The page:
NASHVILLE, Tenn. (AP) — The Tennessee Titans now know when they are rescheduled to play the Pittsburgh Steelers after the first NFL game postponed by a COVID-19 outbreak.
Getting back into their own building depends on the results of continued testing. The Titans’ outbreak expanded by two more players testing positive Friday, pushing the team’s total to 14 within the past week.
The outbreak forced the NFL to postpone Tennessee’s game from Sunday to Oct. 25 in Week 7, forcing the Steelers into their unplanned bye. Pittsburgh now will play Baltimore on Nov. 1 with the Ravens’ bye now pushed to Week 7 instead of Week 8, which had been the bye for both teams.
Officials from the NFL and the players’ union also were in Nashville on Friday, meeting with the Titans and reviewing the way the team is handling the matter. The NFL and the players’ union also agreed to continue daily testing, including bye weeks, for the foreseeable future in a decision shared with teams Friday.
Coach Mike Vrabel has said he’s very confident that the Titans have followed the league protocols precisely and that nobody was to blame for this outbreak during a pandemic.
“We continue to follow protocol from the NFL that was set forth, and that continues to change and adapt and adjust,” Vrabel said Thursday. “Whatever the NFL tells us that we’re required to do and we’re supposed to do as positive tests come in, that’s what we’ll do.”
The NFL already had postponed the Titans’ game Sunday against Pittsburgh. That came a day after the league said it hoped the teams would play Monday or Tuesday. But another positive test result Thursday led to the postponement and Friday’s rescheduling.
Then the Titans added a pair of wide receivers to the reserve/COVID-19 list Friday: veteran Adam Humphries and Cameron Batson, who’s on the practice squad. Each new positive test requires the team’s infectious control officer to track down everyone in contact with those people.
The Minnesota Vikings (0-3) again had no positive test results Friday, leaving them on target to visit Houston (0-3) on Sunday as scheduled after losing 31-30 to the Titans last week. The Viking returned to work and practice at their facility on Thursday.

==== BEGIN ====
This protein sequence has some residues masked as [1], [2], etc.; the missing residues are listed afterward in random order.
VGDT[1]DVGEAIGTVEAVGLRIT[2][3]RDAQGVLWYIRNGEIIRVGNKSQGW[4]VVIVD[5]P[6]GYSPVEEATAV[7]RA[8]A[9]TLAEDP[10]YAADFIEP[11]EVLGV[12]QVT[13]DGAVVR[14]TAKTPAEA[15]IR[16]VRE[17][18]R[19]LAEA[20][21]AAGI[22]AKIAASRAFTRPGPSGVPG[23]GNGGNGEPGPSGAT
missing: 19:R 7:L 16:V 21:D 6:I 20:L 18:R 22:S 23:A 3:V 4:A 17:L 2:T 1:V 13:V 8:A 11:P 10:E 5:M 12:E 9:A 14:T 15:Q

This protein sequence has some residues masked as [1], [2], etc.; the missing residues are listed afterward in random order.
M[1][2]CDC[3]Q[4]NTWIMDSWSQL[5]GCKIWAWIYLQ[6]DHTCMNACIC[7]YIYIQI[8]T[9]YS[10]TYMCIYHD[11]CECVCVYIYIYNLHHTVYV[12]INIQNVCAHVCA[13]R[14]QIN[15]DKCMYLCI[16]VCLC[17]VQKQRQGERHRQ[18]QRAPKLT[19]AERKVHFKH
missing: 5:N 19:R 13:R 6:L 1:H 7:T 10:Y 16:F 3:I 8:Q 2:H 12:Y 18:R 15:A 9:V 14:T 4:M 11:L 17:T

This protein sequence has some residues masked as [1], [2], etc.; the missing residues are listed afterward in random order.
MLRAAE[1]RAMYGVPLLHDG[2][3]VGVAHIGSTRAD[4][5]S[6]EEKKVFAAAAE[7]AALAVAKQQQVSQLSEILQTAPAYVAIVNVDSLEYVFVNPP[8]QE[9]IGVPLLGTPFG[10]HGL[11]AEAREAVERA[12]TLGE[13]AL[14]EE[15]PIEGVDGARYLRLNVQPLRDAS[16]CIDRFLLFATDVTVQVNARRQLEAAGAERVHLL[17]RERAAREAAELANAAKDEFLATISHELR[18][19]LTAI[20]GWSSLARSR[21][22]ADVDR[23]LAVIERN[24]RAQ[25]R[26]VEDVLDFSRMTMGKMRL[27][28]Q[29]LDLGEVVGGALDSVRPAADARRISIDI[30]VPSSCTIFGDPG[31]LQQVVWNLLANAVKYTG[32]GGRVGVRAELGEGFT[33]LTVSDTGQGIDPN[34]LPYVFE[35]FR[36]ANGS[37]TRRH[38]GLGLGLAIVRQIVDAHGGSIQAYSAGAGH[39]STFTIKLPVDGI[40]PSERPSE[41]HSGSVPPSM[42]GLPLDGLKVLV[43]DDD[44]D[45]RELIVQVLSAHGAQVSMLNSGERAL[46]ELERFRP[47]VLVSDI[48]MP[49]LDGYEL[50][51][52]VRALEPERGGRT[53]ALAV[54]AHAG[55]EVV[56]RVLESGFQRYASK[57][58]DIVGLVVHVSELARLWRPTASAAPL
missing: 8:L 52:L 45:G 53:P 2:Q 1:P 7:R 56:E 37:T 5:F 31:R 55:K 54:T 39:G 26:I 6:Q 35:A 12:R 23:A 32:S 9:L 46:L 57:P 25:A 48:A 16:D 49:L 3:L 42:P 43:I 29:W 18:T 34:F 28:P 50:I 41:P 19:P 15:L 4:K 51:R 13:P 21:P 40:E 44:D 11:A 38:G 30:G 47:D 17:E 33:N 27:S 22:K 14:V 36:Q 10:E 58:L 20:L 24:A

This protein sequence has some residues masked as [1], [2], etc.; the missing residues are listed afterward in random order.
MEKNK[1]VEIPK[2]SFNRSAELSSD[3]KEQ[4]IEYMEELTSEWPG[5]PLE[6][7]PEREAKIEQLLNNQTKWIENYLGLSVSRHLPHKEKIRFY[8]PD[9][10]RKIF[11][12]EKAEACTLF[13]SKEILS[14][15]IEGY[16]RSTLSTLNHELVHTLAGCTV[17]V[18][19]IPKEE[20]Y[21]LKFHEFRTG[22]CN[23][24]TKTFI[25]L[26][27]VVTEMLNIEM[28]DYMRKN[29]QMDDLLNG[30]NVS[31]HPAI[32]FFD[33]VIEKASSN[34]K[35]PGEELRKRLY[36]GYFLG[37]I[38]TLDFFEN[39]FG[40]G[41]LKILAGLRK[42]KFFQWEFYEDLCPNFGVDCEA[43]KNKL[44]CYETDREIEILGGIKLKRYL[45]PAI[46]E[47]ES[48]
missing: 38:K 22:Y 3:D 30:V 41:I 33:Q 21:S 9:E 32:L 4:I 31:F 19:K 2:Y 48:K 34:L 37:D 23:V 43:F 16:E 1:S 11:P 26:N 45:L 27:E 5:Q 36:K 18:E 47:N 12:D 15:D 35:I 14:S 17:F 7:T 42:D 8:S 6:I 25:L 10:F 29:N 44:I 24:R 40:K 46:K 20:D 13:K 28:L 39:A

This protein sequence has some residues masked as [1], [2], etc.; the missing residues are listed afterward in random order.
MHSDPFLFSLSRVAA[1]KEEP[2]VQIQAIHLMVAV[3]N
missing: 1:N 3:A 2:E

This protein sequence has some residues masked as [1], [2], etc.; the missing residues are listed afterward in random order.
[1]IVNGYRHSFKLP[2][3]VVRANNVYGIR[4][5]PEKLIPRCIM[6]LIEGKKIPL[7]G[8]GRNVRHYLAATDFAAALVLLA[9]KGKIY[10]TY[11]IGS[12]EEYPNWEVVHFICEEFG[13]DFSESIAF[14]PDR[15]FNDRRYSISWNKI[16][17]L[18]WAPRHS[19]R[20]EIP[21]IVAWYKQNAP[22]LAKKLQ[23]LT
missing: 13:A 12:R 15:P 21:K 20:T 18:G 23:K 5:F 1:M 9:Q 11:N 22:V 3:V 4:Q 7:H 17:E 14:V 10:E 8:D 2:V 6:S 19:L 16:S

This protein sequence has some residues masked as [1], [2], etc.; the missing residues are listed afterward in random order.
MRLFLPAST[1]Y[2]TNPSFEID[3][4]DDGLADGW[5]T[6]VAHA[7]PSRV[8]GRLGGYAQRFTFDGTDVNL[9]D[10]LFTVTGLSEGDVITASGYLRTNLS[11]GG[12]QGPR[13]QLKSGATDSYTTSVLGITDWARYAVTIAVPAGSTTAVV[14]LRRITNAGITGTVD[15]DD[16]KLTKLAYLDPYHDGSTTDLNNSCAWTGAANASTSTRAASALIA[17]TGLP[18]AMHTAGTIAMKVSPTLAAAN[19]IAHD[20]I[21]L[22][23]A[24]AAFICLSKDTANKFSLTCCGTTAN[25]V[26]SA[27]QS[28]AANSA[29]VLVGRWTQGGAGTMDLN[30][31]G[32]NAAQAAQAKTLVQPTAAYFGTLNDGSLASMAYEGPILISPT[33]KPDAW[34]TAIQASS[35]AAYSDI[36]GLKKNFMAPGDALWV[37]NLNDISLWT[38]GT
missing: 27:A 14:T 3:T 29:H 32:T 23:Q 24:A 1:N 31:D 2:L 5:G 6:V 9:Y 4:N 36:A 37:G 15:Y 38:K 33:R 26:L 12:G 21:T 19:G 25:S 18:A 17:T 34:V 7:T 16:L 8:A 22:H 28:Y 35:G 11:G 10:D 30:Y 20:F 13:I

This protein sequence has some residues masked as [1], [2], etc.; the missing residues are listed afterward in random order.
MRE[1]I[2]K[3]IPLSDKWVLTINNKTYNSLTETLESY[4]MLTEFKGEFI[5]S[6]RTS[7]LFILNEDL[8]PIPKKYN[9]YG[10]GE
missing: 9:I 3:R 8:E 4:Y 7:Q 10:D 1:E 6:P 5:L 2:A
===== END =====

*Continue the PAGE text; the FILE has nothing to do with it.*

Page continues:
The Titans (3-0) instead find themselves on an unexpected bye, hoping to return to work inside their own building Monday or Tuesday. But further testing could delay that return, and more positives could jeopardize the Titans’ next scheduled game Oct. 11 against the Buffalo Bills in Nashville.
With the NFL rescheduling their game with the Steelers, the Titans announced Friday that capacity will be expanded as well from the planned 10%, or about 7,000, to 15% with 3,000 more seats available.
Tennessee’s outbreak started with a defensive back on the practice squad added to the reserve/COVID-19 list on Sept. 24. Then outside linebackers coach Shane Bowen’s test result came back positive on Saturday, preventing him from traveling with Tennessee to Minnesota.
On Tuesday, the Titans placed three players on the reserve/COVID-19 list, including defensive captain and lineman DaQuan Jones and long snapper Beau Brinkley, with five other team personnel testing positive. Outside linebacker Kamalei Correa became the fourth player on that list Wednesday, and rookie cornerback Kristian Fulton became the fifth Thursday.
With the new cases, the Titans’ total is now 14: seven players and seven other organization members just since last Saturday. Vrabel said he’s confident the Titans have followed the contact tracing protocol to identify anyone at risk from being close together.
The NFL alerted teams Thursday of new procedures to follow when dealing with an outbreak or having been exposed to a team having an outbreak.
“We’ll do exactly what the league asks us to do for the safety of the players and their families, and our staff and their families,” Vrabel said Thursday.
Minnesota coach Mike Zimmer said he’s proud of how his Vikings have handled the changes in stride. Zimmer says there haven’t been the usual complaints and griping.
“We’ve obviously had to do a lot of extra things that we don’t normally do – point-of-care contact test, our normal testing, then you’ve got to sit in your car and wait until you get to go into the facility,” Zimmer said Friday. “We’ve had to adjust schedules at times, but they’ve handled it really well.”